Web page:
Pharmacy Students Win National Award for Medicare Part D Outreach

Pharmacy Students Win National Award for Medicare Part D Outreach

Doctor of pharmacy students at the UCSF School of Pharmacy were recognized March 17, 2006 with a national Medicare Student Outreach Competition award for their success in educating the public about the new federal Medicare Prescription Drug Coverage program, known as Medicare Part D.

UCSF student pharmacist organizations received a US$500 prize from the National Council of State Pharmacy Association Executives (NCSPAE) for continued Medicare Part D programming.

UCSF Student Pharmacists Provide Part D Counseling

Part D outreach at UCSF is spearheaded by doctor of student pharmacists Tony Chung, Troy Drysdale, and Dave Smith. The trio organized Medicare Part D training for their UCSF student pharmacist peers, who in turn helped those eligible make wise drug benefit choices. Eligibles include people 65 years of age and older and some younger people with disabilities. The Medicare Part D sign-up deadline for this first year of the program is May 15, 2006.

As of March 17, 2006, 95 UCSF student pharmacists had spent 260 hours in training, and subsequently about 130 hours counseling approximately 250 people at 5 locations in the San Francisco Bay Area.

The number of people ultimately helped will be more than 500, Smith says, because students use their Medicare Part D training to counsel people outside the organized program settings.

"So many people were happy to have our help," Drysdale says. "A lot of people were concerned they wouldn't be able to get their blood pressure medications, for instance, and were really relieved that things weren't as bleak as they thought."

Student Pharmacists Find Language Skills Helpful

The program, which adds a prescription drug benefit to the Medicare program, is complicated and confusing for many. This is especially true for people who do not speak English well or who do not have internet access to the Medicare web site to enroll in Part D online.

"We knew the Medicare Part D sign-up was going to be a big issue for the community, and we saw it as a way to have an impact while we were still students," Smith says.

Working mostly in underserved communities, the students benefited from the fact that many of them speak languages other than English. "We have students who speak Cantonese, Spanish, Russian," Chung says. "The group has a wide variety of language abilities."

Some of the people they counseled were well versed in many aspects of Medicare Part D, but others, especially those in lower-income communities, were often at a loss, Chung says. "Some people would get Medicare information and sign up forms in the mail, wouldn't understand them, and just throw them away."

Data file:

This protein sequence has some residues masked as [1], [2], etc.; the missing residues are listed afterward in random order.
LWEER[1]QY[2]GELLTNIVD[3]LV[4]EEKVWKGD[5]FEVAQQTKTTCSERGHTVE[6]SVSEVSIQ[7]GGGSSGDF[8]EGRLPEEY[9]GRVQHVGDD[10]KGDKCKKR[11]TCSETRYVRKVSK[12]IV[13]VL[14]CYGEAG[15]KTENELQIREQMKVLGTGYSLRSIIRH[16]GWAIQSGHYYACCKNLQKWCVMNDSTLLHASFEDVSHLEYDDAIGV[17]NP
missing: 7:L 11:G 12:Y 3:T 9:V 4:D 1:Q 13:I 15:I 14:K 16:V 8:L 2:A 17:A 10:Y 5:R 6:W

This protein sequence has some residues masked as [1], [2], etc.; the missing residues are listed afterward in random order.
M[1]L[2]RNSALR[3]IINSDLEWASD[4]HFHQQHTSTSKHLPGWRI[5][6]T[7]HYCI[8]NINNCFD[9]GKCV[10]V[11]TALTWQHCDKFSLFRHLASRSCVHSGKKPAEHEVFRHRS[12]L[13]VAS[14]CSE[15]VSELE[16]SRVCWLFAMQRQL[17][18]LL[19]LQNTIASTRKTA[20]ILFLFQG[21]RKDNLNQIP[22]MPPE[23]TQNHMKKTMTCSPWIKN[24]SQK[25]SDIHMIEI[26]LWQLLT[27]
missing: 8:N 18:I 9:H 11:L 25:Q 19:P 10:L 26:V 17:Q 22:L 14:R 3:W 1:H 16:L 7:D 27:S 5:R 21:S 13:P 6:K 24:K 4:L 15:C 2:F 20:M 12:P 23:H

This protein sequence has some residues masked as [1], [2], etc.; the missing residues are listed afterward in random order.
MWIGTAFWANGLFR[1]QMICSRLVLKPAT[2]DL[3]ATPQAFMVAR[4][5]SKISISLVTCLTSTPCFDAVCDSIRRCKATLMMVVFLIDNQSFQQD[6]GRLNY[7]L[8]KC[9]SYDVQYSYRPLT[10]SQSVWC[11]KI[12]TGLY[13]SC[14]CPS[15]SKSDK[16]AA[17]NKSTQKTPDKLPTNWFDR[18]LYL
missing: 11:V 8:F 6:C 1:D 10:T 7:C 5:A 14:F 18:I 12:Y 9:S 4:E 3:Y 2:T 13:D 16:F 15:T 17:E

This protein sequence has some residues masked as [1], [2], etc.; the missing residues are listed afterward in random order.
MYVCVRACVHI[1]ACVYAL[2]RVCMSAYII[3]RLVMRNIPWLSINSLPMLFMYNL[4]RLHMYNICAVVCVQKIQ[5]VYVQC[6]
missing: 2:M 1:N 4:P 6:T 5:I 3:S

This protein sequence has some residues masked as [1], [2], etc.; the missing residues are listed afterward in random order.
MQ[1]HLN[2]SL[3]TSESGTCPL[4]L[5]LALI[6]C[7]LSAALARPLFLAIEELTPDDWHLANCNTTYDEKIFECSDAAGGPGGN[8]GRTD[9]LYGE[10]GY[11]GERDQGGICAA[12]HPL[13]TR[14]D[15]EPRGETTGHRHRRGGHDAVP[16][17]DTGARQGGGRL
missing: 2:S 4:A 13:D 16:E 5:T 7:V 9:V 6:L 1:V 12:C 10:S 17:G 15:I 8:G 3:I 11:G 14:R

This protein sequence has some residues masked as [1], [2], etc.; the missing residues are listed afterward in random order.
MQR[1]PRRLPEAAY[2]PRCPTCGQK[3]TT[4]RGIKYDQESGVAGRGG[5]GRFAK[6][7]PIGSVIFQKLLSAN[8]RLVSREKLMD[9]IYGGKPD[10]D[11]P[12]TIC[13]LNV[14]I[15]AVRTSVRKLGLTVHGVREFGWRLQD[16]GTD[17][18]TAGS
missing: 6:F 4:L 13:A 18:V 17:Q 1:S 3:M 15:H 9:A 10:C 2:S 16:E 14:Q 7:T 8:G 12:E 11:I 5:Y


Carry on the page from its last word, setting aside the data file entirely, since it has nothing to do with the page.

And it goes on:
Patients Trust Student Pharmacists

Most of the students' efforts focused on counseling patients on benefit options. In many cases students helped people choose a particular plan and sign up, something that practicing pharmacists cannot do because of potential conflicts of interest.

"A large part of why we were well received is that, as students, we weren't stakeholders in any part of the process," Drysdale says. "People knew we were neutral and were genuine in our desire to help."

Part D Counseling Doesn't End in 2006

The three see a continued need for Medicare Part D counseling into the future. They point out that between now and the May 15 sign-up deadline in 2006, people will be clamoring for answers. And every year, new people will become eligible and have to navigate the complex sign-up rules and procedures.

"We've really only scraped the surface," Drysdale says.

"These students are spectacular," says Marilyn Stebbins, PharmD, UCSF School of Pharmacy faculty member who, with faculty colleagues Timothy Cutler, PharmD, and Helene Levens Lipton, PhD, trained these students. "They are accomplished patient advocates even before they graduate with their PharmD degrees."

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About the School: The UCSF School of Pharmacy is a premier graduate-level academic organization dedicated to improving health through precise therapeutics. It succeeds through innovative research, by educating PharmD health professional and PhD science students, and by caring for the therapeutics needs of patients while exploring innovative new models of patient care. The School was founded in 1872 as the first pharmacy school in the American West. It is an integral part of UC San Francisco, a leading university dedicated to promoting health worldwide.

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